Contribution to Society: Exploring Purpose-Driven Framing for Career Pathways

This resource builds the case for purpose-driven framing for career advising, shares the results from preliminary research into this type of framing and lays out both implications for different populations and future work needed to validate and implement this framing.

Share

Contribution to Society: Exploring Purpose-Driven Framing for Career Pathways

Today’s learners are looking to explore career options that allow them to change their communities and often the language used to communicate careers and skill-building falls short of connecting a career path with a learner’s passion. Similarly, while employers are searching for ways to increase dedication and retention among employees while also building a robust talent pipeline, employers are challenged to connect the skills and knowledge gained in Career Technical Education (CTE) programs to their employment needs.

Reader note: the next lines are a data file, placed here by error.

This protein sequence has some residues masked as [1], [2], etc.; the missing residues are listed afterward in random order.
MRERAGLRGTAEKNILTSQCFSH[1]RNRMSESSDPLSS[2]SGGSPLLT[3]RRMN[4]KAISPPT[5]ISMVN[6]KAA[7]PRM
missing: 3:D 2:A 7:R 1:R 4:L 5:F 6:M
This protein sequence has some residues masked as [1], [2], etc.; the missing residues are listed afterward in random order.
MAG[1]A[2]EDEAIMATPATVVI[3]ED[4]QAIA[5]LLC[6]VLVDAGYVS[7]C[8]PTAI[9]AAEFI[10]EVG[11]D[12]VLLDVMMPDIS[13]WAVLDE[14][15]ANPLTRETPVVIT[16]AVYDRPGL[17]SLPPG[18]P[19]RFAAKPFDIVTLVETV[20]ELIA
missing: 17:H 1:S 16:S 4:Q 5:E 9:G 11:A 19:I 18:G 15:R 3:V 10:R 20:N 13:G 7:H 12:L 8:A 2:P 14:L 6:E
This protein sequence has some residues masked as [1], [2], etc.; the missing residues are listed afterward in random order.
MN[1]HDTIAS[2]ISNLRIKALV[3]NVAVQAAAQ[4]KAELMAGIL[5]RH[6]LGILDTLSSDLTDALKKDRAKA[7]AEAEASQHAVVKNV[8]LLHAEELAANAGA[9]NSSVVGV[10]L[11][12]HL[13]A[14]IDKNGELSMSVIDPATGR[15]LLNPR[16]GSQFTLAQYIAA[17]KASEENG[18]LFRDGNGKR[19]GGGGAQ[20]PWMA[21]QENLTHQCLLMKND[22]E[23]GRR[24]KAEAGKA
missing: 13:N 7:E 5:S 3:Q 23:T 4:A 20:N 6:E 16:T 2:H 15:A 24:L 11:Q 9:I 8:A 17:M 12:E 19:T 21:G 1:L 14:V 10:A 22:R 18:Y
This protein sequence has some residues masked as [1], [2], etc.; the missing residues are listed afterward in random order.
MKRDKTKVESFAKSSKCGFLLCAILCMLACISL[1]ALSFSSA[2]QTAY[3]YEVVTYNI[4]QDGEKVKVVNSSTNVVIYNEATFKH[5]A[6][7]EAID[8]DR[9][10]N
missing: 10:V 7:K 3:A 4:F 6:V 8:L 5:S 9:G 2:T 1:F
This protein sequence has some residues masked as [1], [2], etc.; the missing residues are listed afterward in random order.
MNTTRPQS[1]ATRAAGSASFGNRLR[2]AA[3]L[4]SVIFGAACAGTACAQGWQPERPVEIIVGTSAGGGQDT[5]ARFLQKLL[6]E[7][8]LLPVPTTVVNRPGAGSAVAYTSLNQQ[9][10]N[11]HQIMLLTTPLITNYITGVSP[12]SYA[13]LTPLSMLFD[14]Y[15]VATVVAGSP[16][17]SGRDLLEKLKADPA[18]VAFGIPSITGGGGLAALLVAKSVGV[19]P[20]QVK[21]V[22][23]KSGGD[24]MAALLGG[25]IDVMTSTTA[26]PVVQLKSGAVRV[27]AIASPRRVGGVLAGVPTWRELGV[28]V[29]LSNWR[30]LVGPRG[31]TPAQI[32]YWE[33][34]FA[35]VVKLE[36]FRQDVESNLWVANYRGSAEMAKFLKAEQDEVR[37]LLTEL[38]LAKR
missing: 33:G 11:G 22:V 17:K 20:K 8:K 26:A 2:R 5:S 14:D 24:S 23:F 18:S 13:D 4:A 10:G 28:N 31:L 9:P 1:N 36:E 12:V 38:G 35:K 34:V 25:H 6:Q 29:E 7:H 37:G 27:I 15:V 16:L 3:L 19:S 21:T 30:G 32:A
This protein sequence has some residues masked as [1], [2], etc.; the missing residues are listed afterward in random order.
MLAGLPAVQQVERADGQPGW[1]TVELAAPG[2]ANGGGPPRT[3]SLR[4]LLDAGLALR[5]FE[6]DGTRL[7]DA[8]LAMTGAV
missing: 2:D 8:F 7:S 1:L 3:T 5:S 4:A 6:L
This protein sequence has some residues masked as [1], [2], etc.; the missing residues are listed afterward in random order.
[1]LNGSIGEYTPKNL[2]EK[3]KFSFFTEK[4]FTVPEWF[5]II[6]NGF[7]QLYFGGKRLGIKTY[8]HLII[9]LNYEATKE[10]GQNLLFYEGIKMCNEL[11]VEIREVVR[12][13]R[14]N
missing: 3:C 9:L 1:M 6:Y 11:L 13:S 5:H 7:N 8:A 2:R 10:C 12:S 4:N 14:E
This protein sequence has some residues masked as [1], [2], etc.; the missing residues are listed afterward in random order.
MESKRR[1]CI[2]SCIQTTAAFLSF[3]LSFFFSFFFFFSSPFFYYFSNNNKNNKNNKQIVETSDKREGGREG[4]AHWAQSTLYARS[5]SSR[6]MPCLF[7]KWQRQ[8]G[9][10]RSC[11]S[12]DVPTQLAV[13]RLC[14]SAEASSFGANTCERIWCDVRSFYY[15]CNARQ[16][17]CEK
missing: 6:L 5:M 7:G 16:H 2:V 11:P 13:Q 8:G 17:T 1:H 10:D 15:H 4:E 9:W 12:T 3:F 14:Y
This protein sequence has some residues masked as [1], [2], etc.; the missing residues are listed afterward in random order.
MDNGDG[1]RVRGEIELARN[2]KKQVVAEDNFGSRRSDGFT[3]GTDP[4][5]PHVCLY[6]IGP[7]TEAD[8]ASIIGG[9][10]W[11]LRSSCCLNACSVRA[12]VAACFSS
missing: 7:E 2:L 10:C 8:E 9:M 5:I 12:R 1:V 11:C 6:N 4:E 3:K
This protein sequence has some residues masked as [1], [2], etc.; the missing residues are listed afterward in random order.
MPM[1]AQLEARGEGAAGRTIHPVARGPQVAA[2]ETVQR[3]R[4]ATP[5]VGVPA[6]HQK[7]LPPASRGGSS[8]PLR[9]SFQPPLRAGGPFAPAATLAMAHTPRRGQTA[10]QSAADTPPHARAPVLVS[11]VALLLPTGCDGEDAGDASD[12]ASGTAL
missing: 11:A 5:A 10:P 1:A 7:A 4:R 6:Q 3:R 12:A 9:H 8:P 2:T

Contribution to Society: Exploring Purpose-Driven Framing for Career Pathways builds the case for purpose-driven framing for career advising, shares the results from preliminary research into this type of framing and lays out both implications for different populations and future work needed to validate and implement this framing.

To better understand “contribution to society” as a frame for CTE, Advance CTE commissioned focus groups of both CTE and non-CTE learners at different levels and conducted in-depth interviews with business professionals responsible for hiring across six industries.

Advance CTE’s preliminary research shows that:

  • Titles and descriptions of programs of study or industry sectors alone are insufficient for effective advising;
  • Employers often misunderstand titles and descriptions of CTE programs or pathways and that these descriptions of programs do not consistently align with descriptions of their work; and that
  • The most effective framing of a program of study – for both learners and employers – links a learner’s contribution to society to their career goals.

This resource was made possible through the generous support of the Bill & Melinda Gates Foundation. Additional appreciation goes to Edge Research for participant recruitment and focus groups and interview facilitation.

Submit a resource or resource edit to the Learning that Works Resource Center